- ► 2010 (16)
- ► 2009 (102)
- ▼ December (12)
One of my daughters posted tree pix on her blog and asked the rest of us to do the same, so -- since I finally got the last of the garland on tonight (had to buy more...) here it is, with and without flash. This is a "natural" tree, not grown at a christmas tree farm but rather harvested from my friend, Robin's farm. For me, a Yule tree is not a decorating statement, as in decor, but rather a ritual form... a spell, if you will, that strengthens connections with positive parts or the past and reaches forth into the future, as the wheel turns through the bottom side of the year, with thanks for blessings received and hoped/worked for into the future.
An interesting side note: all of the guys I have been privileged to know -- every single one of them -- has had some kind of "issues" with this holiday season, and it has mostly gone on around them, regardless. K is no exception (this being one of the few ways in which he resembles, in my mind, a "typical guy.) Over the past few years he has commented on how different the holidays are with me, in that I don't pressure/insist that he help and then berate him for having done it all wrong! No, instead I have allowed him to assist as he feels like, and as we work together, have never found anything he did "wrong." I am not sure there is a "wrong" when it comes to holiday decor, for that matter! He just said that he feels like he should, in the future, help with the tree, but was unsure if he would "know how." I referred him to my belief, above, re: holiday decorating and assured him there is no wrong way to decorate a tree and that I look forward to his helping spin the web next year.
That being said, I want to share close ups of some of the ornaments on the tree, with their importance to me.
|This is one of several Santa-stars made by the kids at church when they were youngsters.||There are two of these angels, from about the same period, the older kids work.|
|From 1991... dirt poor, not with the family, just beginning my Pagan walk, the magic of the season called me nevertheless. I was living in a tiny cabin in the woods so finding a tree was no problem. Decorations had to be made though for money was more than tight. On one trip to town, on a wet and snowy day, I spotted a large sheet of heavy green foil laying in the street. Pulled over, grabbed it, and turned the undamaged parts into these spirals, for the turning of the wheel of the year. Several still remain and hang on the tree every year.|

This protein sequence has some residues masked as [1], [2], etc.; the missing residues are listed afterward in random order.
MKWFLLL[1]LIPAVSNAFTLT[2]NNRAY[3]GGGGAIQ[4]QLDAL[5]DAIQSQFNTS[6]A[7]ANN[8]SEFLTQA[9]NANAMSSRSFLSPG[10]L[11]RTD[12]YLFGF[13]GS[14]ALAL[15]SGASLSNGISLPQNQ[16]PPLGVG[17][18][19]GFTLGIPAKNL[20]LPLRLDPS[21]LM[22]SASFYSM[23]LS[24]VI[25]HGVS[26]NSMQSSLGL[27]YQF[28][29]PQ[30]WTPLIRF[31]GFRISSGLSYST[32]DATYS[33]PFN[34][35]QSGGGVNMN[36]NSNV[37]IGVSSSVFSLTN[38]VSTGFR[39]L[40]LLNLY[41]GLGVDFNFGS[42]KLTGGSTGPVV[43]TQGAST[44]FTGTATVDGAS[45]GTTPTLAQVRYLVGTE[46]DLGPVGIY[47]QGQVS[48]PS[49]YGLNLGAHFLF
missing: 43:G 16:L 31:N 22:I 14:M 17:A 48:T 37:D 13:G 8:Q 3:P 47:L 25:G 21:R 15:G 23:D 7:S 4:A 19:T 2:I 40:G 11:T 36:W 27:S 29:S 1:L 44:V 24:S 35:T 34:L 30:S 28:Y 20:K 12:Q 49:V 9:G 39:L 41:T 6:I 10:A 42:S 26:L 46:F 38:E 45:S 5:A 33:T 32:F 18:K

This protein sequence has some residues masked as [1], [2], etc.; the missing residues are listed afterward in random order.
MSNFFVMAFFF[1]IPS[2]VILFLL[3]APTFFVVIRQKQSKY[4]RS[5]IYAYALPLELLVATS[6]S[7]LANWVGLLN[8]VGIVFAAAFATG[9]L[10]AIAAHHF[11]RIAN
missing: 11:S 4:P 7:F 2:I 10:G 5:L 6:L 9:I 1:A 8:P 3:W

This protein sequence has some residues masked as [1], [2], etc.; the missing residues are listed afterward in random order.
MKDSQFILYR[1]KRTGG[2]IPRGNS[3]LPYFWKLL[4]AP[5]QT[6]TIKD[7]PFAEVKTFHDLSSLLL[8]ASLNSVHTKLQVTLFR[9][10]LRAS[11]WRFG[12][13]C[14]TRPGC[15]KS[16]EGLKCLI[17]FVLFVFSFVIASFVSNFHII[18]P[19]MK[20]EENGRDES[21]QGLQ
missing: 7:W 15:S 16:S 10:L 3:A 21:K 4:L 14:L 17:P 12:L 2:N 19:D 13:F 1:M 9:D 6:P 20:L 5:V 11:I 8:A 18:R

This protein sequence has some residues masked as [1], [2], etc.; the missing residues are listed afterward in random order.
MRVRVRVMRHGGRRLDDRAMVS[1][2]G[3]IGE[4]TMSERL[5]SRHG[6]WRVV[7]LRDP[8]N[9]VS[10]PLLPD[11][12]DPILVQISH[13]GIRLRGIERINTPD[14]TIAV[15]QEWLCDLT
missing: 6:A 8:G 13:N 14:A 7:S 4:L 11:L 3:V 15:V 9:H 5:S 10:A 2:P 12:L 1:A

The egg, above, is another example of decorations from that period. There were food stamps but not much money. Blown eggs make nice ornaments and an entire carton, some with airbrush designs, still survive.
The original tree of this period was unlighted as I was living beyond the power lines, could not afford battery powered lights and was unwilling to risk candles.
|Like I said, there were food stamps... and for a few bucks, an assortment of nuts, painted in metalic colors and hung from embroidery floss with Elmers glue were pressed into service representing abundance. Here is a Brazil nut (one of the few good uses for one, in my opinion!||Here is a hazel nut hanging next to one of the first "boughten" ornaments I acquired when I was living in Spokane, WA, working and going to school. There was a little $$ to spare and for a couple of years, the "celestial" motif was popular -- a boon to the tree-decorating Pagan! I collected an assortment of sun, moon and star decorations of which this transparent plastic sun was one.|
|An image of abundance, and of the Lady as well... several bunches of grapes hang on the tree.||Another sun, a tiny, lightweight puffy one that is easy to hang on the wild harvested trees I prefer.|
Before I moved to town, I made tiny crescent moons out of bits of aluminum foil, and the tinsel garland on the was made from several continuous thin strips cut from bags of Lays Salt& Vinegar potato chips. The inner side of the bag is silver and the printed outside lost all coherance when no more than 3/8" wide.
|A moon from the "celestial period."|
|When I moved to the coast of NC, where commercial fishing was one of the main occupations, I learned to enjoy a slew of new fishes and commorated my new knowledge by making ornaments from brown paper cutouts, painted with acrylic, glued and stuffed with bits of batting and sprinkled with appropriate color glitter for the scales. I made a set for several friends and kept one. This is a spot.||This fishing trawler from 2002 Waterfowl Weekend at the Core Sound Waterfowl Museum reminds me of that period, the local industry, some very good friends and clients and a wonderful old salt, James Allen Rose who produces these ornaments for the Museum each year.|
|One of two Moravian Stars. K loves this form and I happened to find the two of them on sale this year!|
|Another new one for this year, Dragonfly, one of the creatures I work with, symbolizing change.||And so we finally come to the end. I hope you have enjoyed this guided tour of our Yule tree!|